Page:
Figuring out the upside-down skull of Yanoconodon

Figure 1. Yanoconodon fossil in situ. See the skull in closeup in figure 2.

Figure 1. Yanoconodon fossil in situ. See the skull in closeup in figure 2. The published tracing is distorted here to match the underlying photo.

Wikipedia reports, “Yanoconodon was a small mammal, barely 5 inches (13 centimetres) long. It had a sprawling posture, Yanoconodon was a Eutriconodont, a group composing most taxa once classified as “triconodonts” which lived during the time of the dinosaurs. These were a highly ecologically diverse group, including large sized taxa such as Repenomamus that were able to eat small dinosaurs, the arboreal Jeholodens, the aerial volaticotherines and the spined Spinolestes. Yanoconodon is inferred to be a generalized terrestrial mammal, capable of multiple forms of locomotion.

Figure 1. Yanoconodon is exposed in ventral view. Even so, if you employ DGS, even on a fuzzy photo, you can put together a reconstruction that shares several traits with Repenomamus.

Figure 2. Yanoconodon is exposed in ventral view. Even so, if you employ DGS, even on a fuzzy photo, you can put together a reconstruction that shares several traits with Repenomamus.

Mammal-like reptiles?
Wikipedia also reports, “The Yanoconodon holotype is so well preserved that scientists were able to examine tiny bones of the middle ear. These are of particular interest because of their “transitional” state: Yanoconodon has fundamentally modern middle ear bones, but these are still attached to the jaw by an ossified Meckel’s cartilage. This is a feature retained from earlier stem mammals, and illustrates the transition from a basal tetrapod jaw and ear, to a mammalian one in which the middle ear bones are fully separate from the jaw. Despite this feature Yanoconodon is a true mammal. It is thought that the feature was retained during early embryo development,[4] whereas it is lost in most other mammal groups. The intermediate anatomy of the middle ear of Yanocodon is said to be a “Rosetta Stone”[5] of mammalian middle ear evolution.”

In the large reptile tree (LRT, 1037 taxa) Yanoconodon, Repenomamus, Jeholodens and Spinolestes are not mammals, but very close to the base of the Mammalia. Both clades share Pachygenelus as last common ancestor. So that means the ‘transitional state’ mentioned above is indeed outside the Mammalia. Other paleontologists consider this list of taxa to be mammals, but here the mammal-like traits they had were developed in parallel and not quite to mammal standards.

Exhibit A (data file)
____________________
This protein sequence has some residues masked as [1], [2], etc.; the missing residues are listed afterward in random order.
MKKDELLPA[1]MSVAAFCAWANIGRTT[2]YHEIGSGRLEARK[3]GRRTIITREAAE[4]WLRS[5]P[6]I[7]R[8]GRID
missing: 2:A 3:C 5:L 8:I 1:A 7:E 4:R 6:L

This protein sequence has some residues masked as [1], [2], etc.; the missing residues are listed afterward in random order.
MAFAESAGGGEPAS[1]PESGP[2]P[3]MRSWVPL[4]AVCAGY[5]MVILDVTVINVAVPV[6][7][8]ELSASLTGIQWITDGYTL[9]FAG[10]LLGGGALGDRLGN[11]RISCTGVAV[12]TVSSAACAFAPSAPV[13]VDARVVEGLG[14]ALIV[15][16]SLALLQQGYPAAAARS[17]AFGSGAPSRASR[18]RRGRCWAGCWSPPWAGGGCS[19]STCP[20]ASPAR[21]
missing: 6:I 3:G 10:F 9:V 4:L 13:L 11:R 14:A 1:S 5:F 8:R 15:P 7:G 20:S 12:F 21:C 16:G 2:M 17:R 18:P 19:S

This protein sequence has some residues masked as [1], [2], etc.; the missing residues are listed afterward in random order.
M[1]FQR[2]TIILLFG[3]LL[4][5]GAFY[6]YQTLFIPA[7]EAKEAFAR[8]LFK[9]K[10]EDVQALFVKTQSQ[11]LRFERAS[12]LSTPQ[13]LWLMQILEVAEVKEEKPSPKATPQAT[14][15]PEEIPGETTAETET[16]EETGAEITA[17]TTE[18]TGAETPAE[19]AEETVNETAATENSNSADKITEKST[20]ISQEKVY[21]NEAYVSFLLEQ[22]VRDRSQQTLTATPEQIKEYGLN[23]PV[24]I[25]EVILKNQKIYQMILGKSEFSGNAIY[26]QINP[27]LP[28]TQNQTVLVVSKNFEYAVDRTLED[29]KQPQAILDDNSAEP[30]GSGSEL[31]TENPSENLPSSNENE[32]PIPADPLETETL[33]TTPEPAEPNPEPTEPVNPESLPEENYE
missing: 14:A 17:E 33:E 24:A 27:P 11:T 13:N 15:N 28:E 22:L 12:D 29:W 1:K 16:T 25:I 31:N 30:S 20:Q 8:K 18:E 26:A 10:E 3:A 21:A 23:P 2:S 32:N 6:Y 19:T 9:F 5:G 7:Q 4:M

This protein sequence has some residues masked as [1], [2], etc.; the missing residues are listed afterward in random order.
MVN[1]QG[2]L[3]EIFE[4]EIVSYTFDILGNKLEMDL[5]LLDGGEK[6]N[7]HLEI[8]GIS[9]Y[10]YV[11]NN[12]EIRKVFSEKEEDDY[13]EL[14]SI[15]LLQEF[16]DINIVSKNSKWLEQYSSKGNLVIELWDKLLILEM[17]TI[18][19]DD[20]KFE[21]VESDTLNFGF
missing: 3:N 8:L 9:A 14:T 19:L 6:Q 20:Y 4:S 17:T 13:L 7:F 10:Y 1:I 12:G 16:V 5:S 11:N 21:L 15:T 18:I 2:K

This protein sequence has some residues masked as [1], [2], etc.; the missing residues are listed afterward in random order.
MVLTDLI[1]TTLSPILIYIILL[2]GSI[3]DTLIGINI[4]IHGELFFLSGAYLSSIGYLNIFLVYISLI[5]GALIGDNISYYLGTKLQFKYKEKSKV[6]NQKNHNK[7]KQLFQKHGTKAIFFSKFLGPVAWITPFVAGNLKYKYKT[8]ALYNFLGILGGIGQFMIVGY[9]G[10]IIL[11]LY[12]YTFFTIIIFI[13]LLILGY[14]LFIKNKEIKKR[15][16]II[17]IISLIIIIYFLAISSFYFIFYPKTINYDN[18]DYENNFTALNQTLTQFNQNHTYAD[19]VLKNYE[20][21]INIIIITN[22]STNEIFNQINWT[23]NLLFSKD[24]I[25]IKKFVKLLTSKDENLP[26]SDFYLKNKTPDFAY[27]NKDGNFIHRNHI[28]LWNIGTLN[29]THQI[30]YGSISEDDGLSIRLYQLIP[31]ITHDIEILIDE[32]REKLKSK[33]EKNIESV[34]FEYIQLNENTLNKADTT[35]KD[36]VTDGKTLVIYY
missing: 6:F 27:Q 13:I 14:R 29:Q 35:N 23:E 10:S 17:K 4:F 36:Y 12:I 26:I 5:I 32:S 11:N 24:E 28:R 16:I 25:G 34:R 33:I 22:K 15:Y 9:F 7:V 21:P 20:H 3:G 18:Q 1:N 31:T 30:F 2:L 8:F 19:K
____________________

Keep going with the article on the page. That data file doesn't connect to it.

Figure 4. Repenomamus reconstructed using DGS methods. The manus and feet are loose figments at present. Despite its predatory nature, note the reduction in canines, a clade trait.

Figure 4. Repenomamus reconstructed using DGS methods. The manus and feet are loose figments at present. Despite its predatory nature, note the reduction in canines, a clade trait.

The skull of Yanoconodon
(Fig. 2) can be largely, but not completely, reconstructed based on the visible bones. The skull is low and wide and without the typical constriction anterior to the jugals. The anterior teeth are large and spike-like while the posterior teeth are molariform. Large teeth typically require deep roots and deep bones to house those roots. The mandibles are as long as the skull. The small orbits are far forward on the skull and the temporal fenestra are correspondingly large.

Figure 2. The origin and radiation of stem mammals and crown mammals. Compare the LRT tree (above) to a recent cladogram by Close et al. 2015.

Figure 2. The origin and radiation of stem mammals and crown mammals. Compare the LRT tree (above) to a recent cladogram by Close et al. 2015.

With the new data on Yanocondon
several taxa within the LRT shifted places, but not far and still within the derived Cynodontia. Something about the Mammalia helped them survive several extinction events that the derived Tritylodontia (= Pseudomammalia) succumbed to. Pseudomammalia LOOK like mammals, but are not mammals. They continued to exist into the Early Cretaceous and some, like Repenomamus, were quite large.

References
Close RA, Friedman M, Lloyd GT and Benson RBJ 2015. Evidence for a mid-Jurassic adaptive radiation in mammals. Current Biology. 25(16): 2137–2142. 
Luo Z, Chen P, Li G, and Chen M 2007.
 A new eutriconodont mammal and evolutionary development in early mammals. Nature 446:15. online Nature

wiki/Yanoconodon

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